On Monday, July 26, 2021, the Department of State Services (DSS) supervised a guided media coverage of the trial of Nnamdi Kanu (leader of IPOB), who is facing terrorism and treasonable felony charges brought against him by the Federal Government at the Federal High Court, Abuja. The Security forces restricted the number of media houses by accreditation of few media organisations to cover the trial. About three months later, the same DSS did not only restrict media men but lawyers and the general public from gaining entrance into the Court pending the hearing of the criminal proceedings against Nnamdi Kanu. The above scenario is a rehearsal of a regime of military rule and dictatorship wherein the government of the day is a law unto itself. Not ending there, the Government, being in control and regulation of the press and free speech, has the sole monopoly of the ingress and egress of information in the polity.

iii. Violation of all other basic human rights
The end-result of the limitation of freedom of expression is the adverse interference of the enjoyment of other forms of human rights whereby one is stripped of the enjoyment of other corollary rights, such as the right to freedom of thought, conscience and religion. The collapse of freedom of expression, which is the foundation for the enforcement of other rights, spells the beginning of the end to true humanity and purposefulness of living.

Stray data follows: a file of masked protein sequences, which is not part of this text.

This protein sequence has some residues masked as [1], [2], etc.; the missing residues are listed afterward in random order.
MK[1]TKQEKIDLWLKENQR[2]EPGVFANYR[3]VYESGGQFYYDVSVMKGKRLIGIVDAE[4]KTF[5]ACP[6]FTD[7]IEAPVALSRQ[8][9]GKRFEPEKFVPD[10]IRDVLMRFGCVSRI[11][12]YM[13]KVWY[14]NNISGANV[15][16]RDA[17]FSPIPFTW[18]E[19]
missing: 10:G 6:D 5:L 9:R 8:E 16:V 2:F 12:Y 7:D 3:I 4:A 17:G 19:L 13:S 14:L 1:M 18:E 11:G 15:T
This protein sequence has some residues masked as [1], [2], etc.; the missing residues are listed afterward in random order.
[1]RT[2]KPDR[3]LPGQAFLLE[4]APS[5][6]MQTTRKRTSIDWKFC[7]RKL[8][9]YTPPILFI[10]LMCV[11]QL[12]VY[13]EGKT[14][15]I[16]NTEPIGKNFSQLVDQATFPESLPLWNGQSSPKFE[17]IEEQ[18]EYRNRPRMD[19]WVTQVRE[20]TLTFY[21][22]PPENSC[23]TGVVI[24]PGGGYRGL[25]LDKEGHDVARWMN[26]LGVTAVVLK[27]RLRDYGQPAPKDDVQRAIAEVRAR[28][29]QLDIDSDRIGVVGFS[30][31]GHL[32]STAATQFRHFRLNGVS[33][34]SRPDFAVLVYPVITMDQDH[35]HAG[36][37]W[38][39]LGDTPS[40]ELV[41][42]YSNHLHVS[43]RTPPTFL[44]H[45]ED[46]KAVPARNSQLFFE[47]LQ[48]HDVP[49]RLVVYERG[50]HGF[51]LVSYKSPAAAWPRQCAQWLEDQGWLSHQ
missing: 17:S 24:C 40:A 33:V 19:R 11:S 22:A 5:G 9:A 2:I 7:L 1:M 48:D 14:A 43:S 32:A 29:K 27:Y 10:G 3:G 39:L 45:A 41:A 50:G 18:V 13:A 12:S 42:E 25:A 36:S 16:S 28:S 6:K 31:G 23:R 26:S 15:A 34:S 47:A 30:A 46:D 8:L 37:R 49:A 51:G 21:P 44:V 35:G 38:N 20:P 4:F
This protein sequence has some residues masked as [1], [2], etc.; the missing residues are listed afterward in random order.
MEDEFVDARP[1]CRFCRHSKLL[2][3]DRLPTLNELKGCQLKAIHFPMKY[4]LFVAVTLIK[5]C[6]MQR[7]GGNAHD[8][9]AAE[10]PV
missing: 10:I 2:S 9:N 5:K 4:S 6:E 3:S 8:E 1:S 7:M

THE ROLE OF THE COURT AND THE CRIMINALIZATION OF FREEDOM OF EXPRESSION

As it could be gleaned from the constitutional and legal backings of the limitation of the right to freedom of expression, the aforesaid right can be curtailed by any law that is reasonably justifiable in a democratic society. However such law must pass the test of being reasonably justifiable to curtail the freedom of expression in the circumstance. Hence, as far back as the case of D.P.P v. Obi (1961) 1 All NLR 182, a court of law is not merely to rubber stamp the acts of the legislature, the court must be the arbiter of whether or not any particular law is reasonably justifiable. Hence, as held in the case of Olawoyin v Attorney of Northern Nigeria (1961) All Nigeria Law Report (NLR) 269, it is duty of the Court as sentinels to watch and ensure the protection of the fundamental rights of the citizens, and, in appropriate cases, guard against the infringement of those rights. The Judiciary is therefore the last resort empowered to strike down any statutory legislation/instrument which negates and is not consistent with the limited circumstances whereby the freedom of expression can be derogated from. In recent times, the Judiciary has lived up to its expectation in checkmating the excesses of weaponized statutory instruments against the aforesaid right.